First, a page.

Dog car safety harness
A dog car harness helps to keep your pet safe when traveling in the car. Be sure to write your contact info on the harness in case the dog accidentally gets lost during the trip.
Dog travel bowl
Stainless steel travel bowl is a good option because stainless steel is not easily breakable and easy to clean. Plastic dog travel bowls are lighter in weight but may crack and the cracks can easily harbor bacteria. Some dogs are allergic to plastic.
Dog clean up and waste bags
Dog waste bags or dog poop bags are available in different colors and some varieties even come scented.
To keep your dog entertained during long road trips, take some of his favorite toys with you to keep your dog happy and relaxed during traveling. Just make sure to get a toy that is big enough to not pose accidental swallowing danger during the trip.
Flying with a dog
Flying with a dog has its pros and cons. While you might hear occasional stories in the news about dogs exposed to extreme temperatures or dogs that got loose in the cargo area, traveling by air with your dog is usually safe, and many people do it. People with large dogs often choose to travel with dogs by car instead, but sometimes air travel is necessary.
To travel by air, dogs must travel in the cargo area in their kennels, and you will have to pay an additional fee to travel with a dog, up to several hundred dollars. Only small dogs, cats, and other small animals can travel in the cabin with you. Crates must be approved by the airline, and airlines may have a limit on how many animals they will take per flight, so book your flight early and tell them in advance that you are bringing a dog. Every airline has different rules, so find out when you book your flight exactly what the crate requirements are and what kind of documentation you need. You might have to prove your dog is current on vaccinations, especially rabies, and you may have to have a health certificate from a vet.
When planning an overseas trip with your dog, contact the local consulate for quarantine regulations and health certification requirements. Investigate the airlines' regulations on pet carriage and consider the length of the itinerary. Will a change of plane or airline be required? How long will your dog's confinement last? How will he handle it? Take the same care for your dog's safety and comfort as you would with any member of your family.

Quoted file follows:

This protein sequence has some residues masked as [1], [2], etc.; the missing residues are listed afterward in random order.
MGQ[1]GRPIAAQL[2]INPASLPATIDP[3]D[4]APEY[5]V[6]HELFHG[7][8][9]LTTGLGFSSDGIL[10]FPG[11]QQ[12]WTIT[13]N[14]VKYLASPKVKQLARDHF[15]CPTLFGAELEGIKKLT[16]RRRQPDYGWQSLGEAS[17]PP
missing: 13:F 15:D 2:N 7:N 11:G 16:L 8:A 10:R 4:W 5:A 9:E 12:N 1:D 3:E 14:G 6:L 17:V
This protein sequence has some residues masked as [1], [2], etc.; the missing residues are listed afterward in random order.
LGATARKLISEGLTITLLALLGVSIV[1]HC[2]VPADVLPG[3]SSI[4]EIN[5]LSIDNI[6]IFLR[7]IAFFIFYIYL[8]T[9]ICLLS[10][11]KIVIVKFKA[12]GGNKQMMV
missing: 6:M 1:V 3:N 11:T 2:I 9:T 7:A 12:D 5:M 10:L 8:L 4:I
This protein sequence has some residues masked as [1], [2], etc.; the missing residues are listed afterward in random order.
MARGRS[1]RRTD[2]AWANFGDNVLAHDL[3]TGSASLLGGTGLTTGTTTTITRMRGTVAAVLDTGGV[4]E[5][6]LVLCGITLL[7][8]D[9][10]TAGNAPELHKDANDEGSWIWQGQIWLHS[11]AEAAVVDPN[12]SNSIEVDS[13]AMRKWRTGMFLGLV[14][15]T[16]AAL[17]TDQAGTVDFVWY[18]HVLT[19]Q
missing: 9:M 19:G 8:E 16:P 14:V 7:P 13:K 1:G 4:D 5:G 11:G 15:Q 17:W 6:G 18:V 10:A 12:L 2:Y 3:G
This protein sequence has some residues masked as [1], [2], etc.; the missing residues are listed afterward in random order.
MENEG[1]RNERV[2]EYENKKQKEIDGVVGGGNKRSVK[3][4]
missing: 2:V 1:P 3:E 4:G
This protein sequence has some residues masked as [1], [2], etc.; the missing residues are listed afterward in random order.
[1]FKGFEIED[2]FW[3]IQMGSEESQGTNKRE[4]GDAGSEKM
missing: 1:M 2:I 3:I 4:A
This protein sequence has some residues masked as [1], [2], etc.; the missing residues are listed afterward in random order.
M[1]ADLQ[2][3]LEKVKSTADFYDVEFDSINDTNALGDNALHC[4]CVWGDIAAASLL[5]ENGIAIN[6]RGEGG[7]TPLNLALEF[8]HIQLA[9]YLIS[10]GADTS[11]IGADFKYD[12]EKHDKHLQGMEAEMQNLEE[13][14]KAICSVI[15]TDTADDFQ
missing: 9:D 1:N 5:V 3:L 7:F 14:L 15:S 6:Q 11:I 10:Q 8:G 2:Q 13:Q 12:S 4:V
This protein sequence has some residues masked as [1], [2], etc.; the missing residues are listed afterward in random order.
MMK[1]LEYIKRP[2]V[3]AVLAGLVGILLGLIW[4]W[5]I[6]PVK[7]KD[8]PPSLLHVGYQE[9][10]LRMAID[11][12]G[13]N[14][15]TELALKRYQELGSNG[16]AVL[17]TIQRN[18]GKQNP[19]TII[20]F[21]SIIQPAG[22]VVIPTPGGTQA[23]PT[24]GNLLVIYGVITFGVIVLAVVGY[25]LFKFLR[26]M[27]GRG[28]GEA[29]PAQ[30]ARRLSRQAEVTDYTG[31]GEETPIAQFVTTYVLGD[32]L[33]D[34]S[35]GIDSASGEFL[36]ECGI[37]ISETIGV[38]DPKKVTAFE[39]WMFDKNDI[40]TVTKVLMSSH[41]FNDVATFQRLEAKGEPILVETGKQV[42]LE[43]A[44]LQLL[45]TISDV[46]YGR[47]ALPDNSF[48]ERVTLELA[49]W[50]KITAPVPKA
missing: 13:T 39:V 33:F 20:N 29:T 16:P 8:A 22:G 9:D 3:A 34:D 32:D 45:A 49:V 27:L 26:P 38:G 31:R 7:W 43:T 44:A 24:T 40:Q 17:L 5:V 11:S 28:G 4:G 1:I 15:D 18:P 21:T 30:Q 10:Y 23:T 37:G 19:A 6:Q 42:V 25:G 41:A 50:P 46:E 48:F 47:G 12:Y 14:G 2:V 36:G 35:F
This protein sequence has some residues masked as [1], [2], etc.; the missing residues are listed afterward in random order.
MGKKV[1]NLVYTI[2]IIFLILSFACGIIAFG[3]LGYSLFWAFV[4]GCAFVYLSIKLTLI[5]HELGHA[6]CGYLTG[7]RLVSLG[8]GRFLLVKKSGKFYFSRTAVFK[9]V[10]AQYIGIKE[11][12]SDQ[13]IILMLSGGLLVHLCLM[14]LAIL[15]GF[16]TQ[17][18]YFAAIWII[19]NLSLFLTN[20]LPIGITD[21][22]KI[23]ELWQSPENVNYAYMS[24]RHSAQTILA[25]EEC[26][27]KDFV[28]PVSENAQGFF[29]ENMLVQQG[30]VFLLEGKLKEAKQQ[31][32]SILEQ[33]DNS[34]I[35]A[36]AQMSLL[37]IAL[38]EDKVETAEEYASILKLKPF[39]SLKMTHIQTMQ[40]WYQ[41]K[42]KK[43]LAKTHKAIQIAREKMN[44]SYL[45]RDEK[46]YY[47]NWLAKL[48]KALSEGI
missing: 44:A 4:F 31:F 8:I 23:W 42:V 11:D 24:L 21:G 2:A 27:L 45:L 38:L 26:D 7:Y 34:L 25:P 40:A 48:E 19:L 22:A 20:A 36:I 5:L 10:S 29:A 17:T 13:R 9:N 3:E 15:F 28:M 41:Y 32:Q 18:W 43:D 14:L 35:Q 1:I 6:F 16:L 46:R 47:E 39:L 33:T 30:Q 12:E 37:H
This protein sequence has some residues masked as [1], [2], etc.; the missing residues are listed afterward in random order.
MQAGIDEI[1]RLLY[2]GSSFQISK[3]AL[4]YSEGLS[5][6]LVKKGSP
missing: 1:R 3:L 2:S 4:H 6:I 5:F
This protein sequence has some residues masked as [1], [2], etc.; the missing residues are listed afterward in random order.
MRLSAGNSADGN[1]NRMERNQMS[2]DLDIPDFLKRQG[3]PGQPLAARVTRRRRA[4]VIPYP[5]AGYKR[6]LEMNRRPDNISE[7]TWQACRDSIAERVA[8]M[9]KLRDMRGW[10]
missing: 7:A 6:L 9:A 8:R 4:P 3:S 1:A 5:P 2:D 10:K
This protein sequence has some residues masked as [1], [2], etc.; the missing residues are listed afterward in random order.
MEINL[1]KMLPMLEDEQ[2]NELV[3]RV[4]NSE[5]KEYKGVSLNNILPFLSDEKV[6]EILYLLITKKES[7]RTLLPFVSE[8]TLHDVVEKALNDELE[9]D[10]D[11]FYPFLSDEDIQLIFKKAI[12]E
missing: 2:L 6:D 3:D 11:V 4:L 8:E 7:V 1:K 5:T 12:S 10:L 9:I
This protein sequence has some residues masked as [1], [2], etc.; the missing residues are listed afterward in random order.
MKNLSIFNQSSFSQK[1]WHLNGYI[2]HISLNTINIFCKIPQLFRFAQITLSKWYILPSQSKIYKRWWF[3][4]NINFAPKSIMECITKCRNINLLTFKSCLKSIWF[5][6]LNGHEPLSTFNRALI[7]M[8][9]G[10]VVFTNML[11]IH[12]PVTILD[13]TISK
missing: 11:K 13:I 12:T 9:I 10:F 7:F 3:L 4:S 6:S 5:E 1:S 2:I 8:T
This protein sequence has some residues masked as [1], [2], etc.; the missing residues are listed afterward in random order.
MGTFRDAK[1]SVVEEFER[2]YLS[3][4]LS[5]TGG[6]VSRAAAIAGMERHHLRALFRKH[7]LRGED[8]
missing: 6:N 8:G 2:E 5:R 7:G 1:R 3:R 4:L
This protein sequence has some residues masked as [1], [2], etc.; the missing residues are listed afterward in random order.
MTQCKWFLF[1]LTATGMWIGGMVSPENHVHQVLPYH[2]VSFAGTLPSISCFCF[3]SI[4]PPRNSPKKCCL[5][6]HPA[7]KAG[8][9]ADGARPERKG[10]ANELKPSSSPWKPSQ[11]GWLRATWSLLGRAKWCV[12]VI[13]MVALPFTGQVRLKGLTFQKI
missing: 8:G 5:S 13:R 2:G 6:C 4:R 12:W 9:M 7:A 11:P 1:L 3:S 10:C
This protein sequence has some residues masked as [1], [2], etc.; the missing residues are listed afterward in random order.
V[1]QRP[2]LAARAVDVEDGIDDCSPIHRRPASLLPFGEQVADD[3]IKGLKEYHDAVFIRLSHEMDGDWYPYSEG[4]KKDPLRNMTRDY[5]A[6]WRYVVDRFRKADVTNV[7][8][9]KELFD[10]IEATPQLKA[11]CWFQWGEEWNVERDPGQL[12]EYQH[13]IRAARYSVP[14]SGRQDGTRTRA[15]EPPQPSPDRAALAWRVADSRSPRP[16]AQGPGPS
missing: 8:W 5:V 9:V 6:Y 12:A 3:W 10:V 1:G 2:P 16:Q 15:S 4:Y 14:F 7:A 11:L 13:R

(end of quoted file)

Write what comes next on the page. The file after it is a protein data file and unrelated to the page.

Pet policy for all major airlines in the United States
If you are flying with your dog, be sure to check the airline's pet policy. Some airlines have dog breeds restrictions. American Airlines, for example, do not accept brachycephalic dogs as checked luggage. And breeds such as Shih Tzu, Pug, Bulldog and many others that feature a short muzzle fall into the restricted category. Also, check the kennel guidelines for carry-on dogs. Some airlines may have restrictions on how many dogs you can check in as well as the dog's age. American Airlines, for example do not accept puppies that are younger than 8 weeks old. There can be other restrictions that you may need to be aware of. Find the airline that you are planning to use in the list below and be sure to check their pet policy prior to booking the flight.
Road trip with dog checklist (dog travel essentials)
Whether hotels, campgrounds, or friends' houses, call ahead to confirm the places you will be staying allow dogs. Research dog-friendly lodging in advance.
Never let your dog stick his head out of a moving car window. At best, debris can fly into his eyes. At worst, another vehicle may injure or kill him.
Don't leave your dog in a parked car, even with the windows open. A car heats up like a greenhouse and can rapidly cause a heatstroke. Open car windows do not provide enough ventilation to compensate for hot temperatures. Even on a day when temperature is mild and pleasant, the car interior can heat up to a dangerous level.
Always clean up after your dog.
Dog travel essentials include the dog's leash, collar, and identification tags. Keep tags on at all times, and be sure the identification info is always complete and accurate, including area code.
Bring dog food and water bowls, and a supply of your dog's regular food, and a few jugs of the same water you normally give your dog (out of tap, for example).
Chew toys and other comforting items in your dog's crate will help him feel more secure. Of course, don't forget the crate.
Dogs are creatures of habit, and some dogs can get very stressed by changes in routine. Stay alert and aware of how your dog is doing. If he gets scared and needs reassurance, or is getting hyperactive, be ready to take control before the behavior gets out of hand.
Bring the dog's brush along, especially if your dog's coat gets mats and tangles easily.
Bring an emergency first-aid kit including bandages, disinfectant, antibiotic cream, steroid cream, Benadryl, any medications your dog requires, grooming equipment, a blanket, and anything else your vet recommends. Also include a card with your vet's name, address, and phone number (these things are easy to forget when you are flustered), and the number of a 24-hour emergency clinic. Also, ask your vet ahead of time for any dosing information, just in case. For example, if your dog gets an allergic reaction, how much Benadryl should he take?
Tips for traveling with a dog - video
Other dog supplies
Indoor dog potty solutions
Crates for dogs
Best dog food for dogs of all ages